Major emotional primers in your business are your leaders. Cooper says “Leaders are key agents in determining psychological wellbeing” whilst Robert Quinn states “the point of leadership is to help create coherence in the system” (Lewis). When managers vision a compelling future and exercise proper management skills they can buoy whole teams. Recognising the anxiety and resistance of staff to current circumstances and increasing positive emotions to buffer those concerns is critical to increasing their capacity to cope and adapt to change.
Appreciative Inquiry is a deep Organisational Change strategy that employs the Broaden and Build theory. Organisations work on their ‘Positive Core’ through a grass-roots systemic review and re-imagining. Including positive narratives, emotional contagion, positive leadership, increasing hope, appreciation and inspiration, organisations develop ways to mobilise their staff to increase purpose and engagement with change whilst upward spiralling people with pride in their strengths. (Cooperrider Whitney 2005, Lewis 2011, Fry 2018)
How We can Spiral...
Low staff morale
Feeling hopeless/helpless/overwhelmed in the face of change -low psych. capital
Health issues and absenteeism rising
Anxiety and stress rising
Expected high ratio negative feelings
Expected financial or resource losses
High staff morale
Developing feelings of competence, possibility, hope in the face of change - high psych. capital
Buffering stress with positive emotions
Decreasing illness/absenteeism (and presenteeism - low work functioning)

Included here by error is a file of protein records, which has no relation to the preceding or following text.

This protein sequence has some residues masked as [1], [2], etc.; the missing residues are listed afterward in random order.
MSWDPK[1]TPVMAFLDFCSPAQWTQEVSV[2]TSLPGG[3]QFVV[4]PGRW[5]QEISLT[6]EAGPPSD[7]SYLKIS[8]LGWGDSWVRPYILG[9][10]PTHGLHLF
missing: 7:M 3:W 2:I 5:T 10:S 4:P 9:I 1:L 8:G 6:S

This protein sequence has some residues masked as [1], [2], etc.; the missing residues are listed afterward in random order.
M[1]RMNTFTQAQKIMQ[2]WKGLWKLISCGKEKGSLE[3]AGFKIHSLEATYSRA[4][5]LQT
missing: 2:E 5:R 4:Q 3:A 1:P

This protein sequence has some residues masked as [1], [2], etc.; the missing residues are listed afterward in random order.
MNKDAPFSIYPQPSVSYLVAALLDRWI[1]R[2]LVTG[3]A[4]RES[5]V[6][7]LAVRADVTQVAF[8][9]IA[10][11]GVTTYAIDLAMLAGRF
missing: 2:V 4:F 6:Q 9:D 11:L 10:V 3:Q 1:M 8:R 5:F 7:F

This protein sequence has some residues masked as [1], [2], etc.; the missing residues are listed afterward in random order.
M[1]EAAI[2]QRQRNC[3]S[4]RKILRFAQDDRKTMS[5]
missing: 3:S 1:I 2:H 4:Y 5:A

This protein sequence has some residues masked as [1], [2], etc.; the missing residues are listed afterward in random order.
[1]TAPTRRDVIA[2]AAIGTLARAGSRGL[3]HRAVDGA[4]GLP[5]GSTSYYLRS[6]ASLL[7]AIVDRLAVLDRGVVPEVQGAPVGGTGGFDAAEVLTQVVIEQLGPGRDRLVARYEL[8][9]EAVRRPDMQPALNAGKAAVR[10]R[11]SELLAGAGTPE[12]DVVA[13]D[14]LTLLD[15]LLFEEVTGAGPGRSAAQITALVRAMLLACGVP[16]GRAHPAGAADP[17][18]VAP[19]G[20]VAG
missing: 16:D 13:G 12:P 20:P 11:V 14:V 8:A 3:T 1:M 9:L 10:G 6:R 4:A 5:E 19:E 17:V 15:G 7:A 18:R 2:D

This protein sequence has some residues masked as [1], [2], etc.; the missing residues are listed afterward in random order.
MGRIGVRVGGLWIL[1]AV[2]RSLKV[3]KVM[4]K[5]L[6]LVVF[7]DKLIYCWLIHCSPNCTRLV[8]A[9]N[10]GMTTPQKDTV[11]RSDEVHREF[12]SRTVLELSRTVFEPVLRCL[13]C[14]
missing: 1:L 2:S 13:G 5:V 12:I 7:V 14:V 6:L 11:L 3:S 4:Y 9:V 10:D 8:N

Increasing physical and mental wellbeing
Expected high ratio of positive emotions
Expected increase in financial profits through revenue, savings, service & product improvement
(Evidence - Cooperrider Whitney, Fredrickson, Losada et al, Williams, McCarthy, Carr, Cameron, Lewis, Cooper, Ford et al, Lyuobomirsky et al)
“The take home message is that positive emotions are worth cultivating not just as end states in themselves but also as a means to achieving psychological growth... and wellbeing” ~ Barbara Fredrickson
And the links to well-being and positive business/organisational outcomes is compelling.
To quote some business leaders on the success of their organisation’s positive psychology approach:
“((It’s) ...a process that gets you moving up the success spiral rather than down the failure one...” Rob Treeby, BP Amaco (Cooperrider Whitney, 2005).
And finally, Nurtimental states that although they garnered a 200% increase in revenue and a big decrease in absenteeism, that..
“in the final analysis (it is about) human happiness” (Cooperrider Whitney, 2005) .
So, let’s ask ourselves, ‘What could happiness do for us?’
NOTE: This article does not review mindfulness and the effect that its practice has on the emotions, however we do know that mindfulness practices have an impact on how we respond to our emotions and create a more self-reflective culture which can lead to a more positive emotional climate, again in the office and the home.
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Cameron K, Positive Organisational Development with Kim Cameron, 2016 accessed at https://positivepsychologyprogram.com/positive-organisational-development-kim-cameron/, 2018
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Rotman School of Management, Anxiety in the Workplace Can Lead to Lower Job Performance, 2015 citing research by Mc Carthy et al, accessed at: http://www.rotman.utoronto.ca/Connect/MediaCentre/NewsReleases/20150820.aspx